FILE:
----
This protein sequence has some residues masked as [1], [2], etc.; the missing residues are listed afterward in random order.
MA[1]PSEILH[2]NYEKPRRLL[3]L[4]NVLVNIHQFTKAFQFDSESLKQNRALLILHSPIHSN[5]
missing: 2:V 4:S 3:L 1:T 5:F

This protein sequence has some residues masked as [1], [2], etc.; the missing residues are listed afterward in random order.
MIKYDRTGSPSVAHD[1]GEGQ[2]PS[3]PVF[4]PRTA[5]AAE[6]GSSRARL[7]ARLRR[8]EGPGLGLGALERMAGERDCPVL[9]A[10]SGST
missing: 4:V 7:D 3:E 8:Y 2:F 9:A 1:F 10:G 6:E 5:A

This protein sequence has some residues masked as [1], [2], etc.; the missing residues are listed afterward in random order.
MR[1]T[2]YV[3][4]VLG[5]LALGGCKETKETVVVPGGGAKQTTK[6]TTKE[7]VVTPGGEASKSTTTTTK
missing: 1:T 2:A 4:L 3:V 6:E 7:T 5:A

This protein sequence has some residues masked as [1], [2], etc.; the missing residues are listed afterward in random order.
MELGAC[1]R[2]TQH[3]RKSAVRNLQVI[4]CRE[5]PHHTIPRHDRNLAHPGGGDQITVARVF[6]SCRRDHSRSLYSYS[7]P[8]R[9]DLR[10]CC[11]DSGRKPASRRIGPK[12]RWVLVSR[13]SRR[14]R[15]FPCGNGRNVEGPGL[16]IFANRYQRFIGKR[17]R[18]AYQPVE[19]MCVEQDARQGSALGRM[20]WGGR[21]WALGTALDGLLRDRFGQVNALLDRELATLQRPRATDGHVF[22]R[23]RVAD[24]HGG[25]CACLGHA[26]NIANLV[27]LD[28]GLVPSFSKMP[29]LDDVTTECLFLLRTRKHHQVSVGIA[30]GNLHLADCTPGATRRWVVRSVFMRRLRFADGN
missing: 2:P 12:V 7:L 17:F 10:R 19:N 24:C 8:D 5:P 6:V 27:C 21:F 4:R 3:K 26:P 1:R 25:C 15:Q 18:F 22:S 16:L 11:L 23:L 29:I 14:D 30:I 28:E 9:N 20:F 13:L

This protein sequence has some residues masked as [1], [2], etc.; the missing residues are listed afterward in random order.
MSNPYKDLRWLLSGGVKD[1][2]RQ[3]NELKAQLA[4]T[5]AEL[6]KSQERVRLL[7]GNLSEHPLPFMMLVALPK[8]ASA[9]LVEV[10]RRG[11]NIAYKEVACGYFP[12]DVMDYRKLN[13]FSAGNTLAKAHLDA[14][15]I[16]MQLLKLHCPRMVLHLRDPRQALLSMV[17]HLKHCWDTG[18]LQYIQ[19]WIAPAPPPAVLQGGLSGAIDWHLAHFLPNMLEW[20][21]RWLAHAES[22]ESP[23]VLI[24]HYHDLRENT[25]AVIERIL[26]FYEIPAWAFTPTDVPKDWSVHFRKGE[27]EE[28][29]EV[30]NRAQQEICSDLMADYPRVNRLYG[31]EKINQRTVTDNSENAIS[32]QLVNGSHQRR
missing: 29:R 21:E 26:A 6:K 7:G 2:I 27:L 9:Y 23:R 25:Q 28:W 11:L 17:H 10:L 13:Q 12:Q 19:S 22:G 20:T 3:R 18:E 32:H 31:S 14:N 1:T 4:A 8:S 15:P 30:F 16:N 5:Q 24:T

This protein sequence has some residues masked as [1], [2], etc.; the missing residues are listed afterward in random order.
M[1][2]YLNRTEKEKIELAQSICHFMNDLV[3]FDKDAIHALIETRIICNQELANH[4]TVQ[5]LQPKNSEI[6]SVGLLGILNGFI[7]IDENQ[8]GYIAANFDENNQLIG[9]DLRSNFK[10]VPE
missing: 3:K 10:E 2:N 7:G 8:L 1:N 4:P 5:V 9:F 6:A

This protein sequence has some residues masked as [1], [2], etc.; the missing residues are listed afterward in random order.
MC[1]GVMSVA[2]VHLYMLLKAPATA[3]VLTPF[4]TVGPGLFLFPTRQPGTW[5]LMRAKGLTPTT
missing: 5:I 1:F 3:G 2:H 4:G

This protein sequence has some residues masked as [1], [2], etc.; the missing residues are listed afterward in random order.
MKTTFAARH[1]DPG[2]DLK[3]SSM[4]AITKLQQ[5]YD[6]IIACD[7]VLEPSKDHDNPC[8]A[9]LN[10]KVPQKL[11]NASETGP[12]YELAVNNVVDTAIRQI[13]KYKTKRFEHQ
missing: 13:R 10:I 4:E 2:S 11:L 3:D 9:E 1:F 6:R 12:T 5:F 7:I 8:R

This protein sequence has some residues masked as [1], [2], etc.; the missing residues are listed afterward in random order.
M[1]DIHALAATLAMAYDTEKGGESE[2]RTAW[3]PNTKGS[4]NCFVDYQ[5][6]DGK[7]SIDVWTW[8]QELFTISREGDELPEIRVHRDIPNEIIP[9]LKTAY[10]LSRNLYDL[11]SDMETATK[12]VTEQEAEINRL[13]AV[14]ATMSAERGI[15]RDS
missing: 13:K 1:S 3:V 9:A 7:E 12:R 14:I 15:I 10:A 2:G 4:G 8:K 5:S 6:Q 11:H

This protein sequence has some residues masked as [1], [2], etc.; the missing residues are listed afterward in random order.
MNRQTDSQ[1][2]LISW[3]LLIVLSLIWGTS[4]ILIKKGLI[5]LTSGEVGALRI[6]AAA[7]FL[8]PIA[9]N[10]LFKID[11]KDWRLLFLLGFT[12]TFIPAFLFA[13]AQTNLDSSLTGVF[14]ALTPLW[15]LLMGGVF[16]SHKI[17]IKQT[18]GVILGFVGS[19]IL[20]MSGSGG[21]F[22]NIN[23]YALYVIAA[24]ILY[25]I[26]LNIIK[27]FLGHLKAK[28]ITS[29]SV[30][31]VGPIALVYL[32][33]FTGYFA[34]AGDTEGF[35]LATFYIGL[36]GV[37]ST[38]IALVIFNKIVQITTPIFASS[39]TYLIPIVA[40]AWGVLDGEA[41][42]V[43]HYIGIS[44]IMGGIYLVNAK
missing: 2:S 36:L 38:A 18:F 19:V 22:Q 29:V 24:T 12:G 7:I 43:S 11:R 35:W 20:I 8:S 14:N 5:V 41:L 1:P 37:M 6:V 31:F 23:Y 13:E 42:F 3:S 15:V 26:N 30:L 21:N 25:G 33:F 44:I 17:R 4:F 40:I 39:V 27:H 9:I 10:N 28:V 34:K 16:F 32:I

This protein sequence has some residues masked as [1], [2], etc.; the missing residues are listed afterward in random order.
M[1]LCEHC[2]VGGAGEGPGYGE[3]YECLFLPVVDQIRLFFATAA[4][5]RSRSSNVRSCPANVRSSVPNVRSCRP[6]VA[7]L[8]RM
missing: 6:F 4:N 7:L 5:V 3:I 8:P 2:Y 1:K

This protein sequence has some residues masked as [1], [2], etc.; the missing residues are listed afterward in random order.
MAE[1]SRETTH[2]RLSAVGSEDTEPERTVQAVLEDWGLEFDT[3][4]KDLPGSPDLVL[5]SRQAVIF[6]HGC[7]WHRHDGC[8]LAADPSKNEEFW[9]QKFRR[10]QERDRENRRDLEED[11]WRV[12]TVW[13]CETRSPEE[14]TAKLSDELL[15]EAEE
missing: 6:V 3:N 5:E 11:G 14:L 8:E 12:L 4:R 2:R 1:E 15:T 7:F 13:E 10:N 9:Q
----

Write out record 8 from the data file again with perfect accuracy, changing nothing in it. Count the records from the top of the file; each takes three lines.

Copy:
This protein sequence has some residues masked as [1], [2], etc.; the missing residues are listed afterward in random order.
MKTTFAARH[1]DPG[2]DLK[3]SSM[4]AITKLQQ[5]YD[6]IIACD[7]VLEPSKDHDNPC[8]A[9]LN[10]KVPQKL[11]NASETGP[12]YELAVNNVVDTAIRQI[13]KYKTKRFEHQ
missing: 13:R 10:I 4:E 2:S 11:L 3:D 9:E 1:F 6:R 12:T 5:F 7:I 8:R